Ive been playing for about 5 years now and love the game. Ive read many poker books and found this one to be very good. So I would suggest you buy this book and maybe a couple others and get to playing. There's really no excuse anymore - since anyone can access the internet.

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5-0 out of 5 stars great book
i was able to use this to make a good amount of money online at

use the following sign up codes:
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5-0 out of 5 stars Highly enjoyable
I read Andy Bellin's inside look at the work of poker in only a few sittings, and enjoyed it thoroughly. The structure is a little odd -- a chapter on poker strategy followed by an anecdotal history, followed by another strategy chapter -- but somehow it works. Bellin is at his best when he shares the lurid history of poker, especially Binion's story. Bellin shares several embarrassing moments from his life and is always humble. An excellent book. ... Read more

172. The Big Show : High Times and Dirty Dealings Backstage at the Academy Awards
by Steve Pond
list price: $26.00
our price: $17.16
(price subject to change: see help)
Asin: 0571211933
Catlog: Book (2005-01-12)
Publisher: Faber & Faber
Sales Rank: 201549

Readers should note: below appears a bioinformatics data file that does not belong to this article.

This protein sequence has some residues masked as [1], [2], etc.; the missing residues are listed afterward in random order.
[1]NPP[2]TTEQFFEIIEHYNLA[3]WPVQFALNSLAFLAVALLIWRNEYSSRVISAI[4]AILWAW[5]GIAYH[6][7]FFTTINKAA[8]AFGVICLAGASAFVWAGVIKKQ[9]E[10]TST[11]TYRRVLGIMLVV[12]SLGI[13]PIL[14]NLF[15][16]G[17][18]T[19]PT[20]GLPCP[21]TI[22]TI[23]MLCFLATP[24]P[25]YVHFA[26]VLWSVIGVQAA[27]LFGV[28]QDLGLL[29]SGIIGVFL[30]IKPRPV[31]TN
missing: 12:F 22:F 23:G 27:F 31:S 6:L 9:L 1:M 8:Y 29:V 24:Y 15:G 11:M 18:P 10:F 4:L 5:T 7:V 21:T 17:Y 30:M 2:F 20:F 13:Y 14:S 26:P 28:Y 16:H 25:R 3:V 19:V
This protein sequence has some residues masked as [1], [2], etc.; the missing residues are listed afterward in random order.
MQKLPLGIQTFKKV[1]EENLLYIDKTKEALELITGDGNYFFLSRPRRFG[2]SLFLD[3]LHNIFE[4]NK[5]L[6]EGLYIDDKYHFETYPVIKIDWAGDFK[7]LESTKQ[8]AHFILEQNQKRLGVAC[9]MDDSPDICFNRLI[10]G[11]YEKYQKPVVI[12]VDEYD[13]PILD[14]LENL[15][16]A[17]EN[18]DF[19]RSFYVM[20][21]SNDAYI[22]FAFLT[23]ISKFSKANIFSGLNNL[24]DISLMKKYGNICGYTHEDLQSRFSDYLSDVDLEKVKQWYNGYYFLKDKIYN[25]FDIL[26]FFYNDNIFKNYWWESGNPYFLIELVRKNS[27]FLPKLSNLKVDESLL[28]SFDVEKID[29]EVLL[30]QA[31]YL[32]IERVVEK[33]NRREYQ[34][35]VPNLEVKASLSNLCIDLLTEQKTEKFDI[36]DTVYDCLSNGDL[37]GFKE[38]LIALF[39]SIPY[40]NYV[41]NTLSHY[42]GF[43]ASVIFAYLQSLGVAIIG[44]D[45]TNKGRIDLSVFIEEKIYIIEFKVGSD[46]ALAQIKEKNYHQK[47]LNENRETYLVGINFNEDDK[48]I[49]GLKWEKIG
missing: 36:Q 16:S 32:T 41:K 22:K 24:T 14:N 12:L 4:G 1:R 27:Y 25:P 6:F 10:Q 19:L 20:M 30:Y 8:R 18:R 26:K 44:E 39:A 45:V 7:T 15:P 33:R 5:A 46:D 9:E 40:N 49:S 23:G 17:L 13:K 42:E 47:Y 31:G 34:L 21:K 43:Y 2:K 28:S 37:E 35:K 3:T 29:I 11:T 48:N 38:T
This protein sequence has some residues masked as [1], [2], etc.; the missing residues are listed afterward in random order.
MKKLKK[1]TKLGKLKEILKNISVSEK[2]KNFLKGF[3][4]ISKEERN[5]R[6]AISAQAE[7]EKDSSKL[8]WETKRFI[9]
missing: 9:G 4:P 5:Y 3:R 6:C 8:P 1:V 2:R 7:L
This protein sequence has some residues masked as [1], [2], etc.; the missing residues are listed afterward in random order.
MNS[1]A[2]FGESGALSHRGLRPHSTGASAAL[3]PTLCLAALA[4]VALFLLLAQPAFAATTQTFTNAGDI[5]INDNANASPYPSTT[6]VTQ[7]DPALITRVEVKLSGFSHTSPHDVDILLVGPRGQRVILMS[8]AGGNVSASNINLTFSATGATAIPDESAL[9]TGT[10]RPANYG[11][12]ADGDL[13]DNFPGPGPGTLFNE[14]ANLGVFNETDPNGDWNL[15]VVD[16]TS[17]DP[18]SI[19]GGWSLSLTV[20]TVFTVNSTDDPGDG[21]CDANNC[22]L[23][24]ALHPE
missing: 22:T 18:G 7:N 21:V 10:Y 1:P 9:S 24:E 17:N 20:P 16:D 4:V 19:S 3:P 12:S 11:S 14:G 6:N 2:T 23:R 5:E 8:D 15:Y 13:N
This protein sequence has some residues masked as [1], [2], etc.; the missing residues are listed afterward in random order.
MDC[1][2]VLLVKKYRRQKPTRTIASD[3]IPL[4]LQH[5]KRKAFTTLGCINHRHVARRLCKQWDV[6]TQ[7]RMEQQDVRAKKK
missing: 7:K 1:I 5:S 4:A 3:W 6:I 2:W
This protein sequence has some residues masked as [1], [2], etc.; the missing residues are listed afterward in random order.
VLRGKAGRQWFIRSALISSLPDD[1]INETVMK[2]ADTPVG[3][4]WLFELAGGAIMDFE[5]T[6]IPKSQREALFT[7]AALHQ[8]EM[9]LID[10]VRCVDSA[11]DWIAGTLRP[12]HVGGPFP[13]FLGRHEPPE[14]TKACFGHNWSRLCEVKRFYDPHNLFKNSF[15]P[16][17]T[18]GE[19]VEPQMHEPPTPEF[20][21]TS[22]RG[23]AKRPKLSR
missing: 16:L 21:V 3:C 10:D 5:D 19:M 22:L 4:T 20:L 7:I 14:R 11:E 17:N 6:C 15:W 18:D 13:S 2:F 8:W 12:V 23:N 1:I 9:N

Average Customer Review: 4.5 out of 5 stars
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When it comes to the Academy Awards®, movie buffs usually have two settings: Oscar fever, and Oscar fatigue. Journalist Steve Pond's book, The Big Show: High Times and Dirty Dealings Backstage at the Academy Awards, is a triumph in that it manages to feed the former while keeping the latter at bay. Pond, a writer for Premiere magazine, was granted unfettered access to the creation and behind-the-curtain world of a decade's worth of Oscar ceremonies (years 1994 to 2004). Until some brilliant reality show producer manages to sneak a camera into the green room, this is as close to an all-access backstage pass as most of us are going to get.

So getting down to brass tacks: the gossip is sort of juicy, though not particularly surprising. Russell Crowe is kind of grumpy. Madonna, told of a last minute change to her musical number, shows that a good diva never takes bad news lying down. Hoop Dreams was robbed (seriously). And ironically, a ceremony that is considered Hollywood's premiere occasion for self-aggrandizement has also tripped up certain careers. (The Uma, Oprah fallout may still be haunting Letterman.) Most of all, The Big Show is a model of efficiency; it summarizes 10 ceremonies in the time it usually takes you to sit through one. --Leah Weathersby ... Read more

Reviews (3)

5-0 out of 5 stars For every fan of Oscar.
Steve Pond's "The Big Show" belongs on the bookshelf of everyone with any interest in the Academy Awards.
I've read pretty much all the books on the Oscars, and this is one that really doesn't compare to any other. Most of what I was reading here I was hearing for the first time. This books complements every other account of the show, because this is the first book to actually tell the story about the show itself, not the movies or stars.

Trust me when I say you have no idea how incredibly difficult it is to put this television show together. Unless, of course, you've been there.

It's surprisingly well written; it's a easy fast read.

It's gossipy, but pleasantly so, and often funnier than all get out.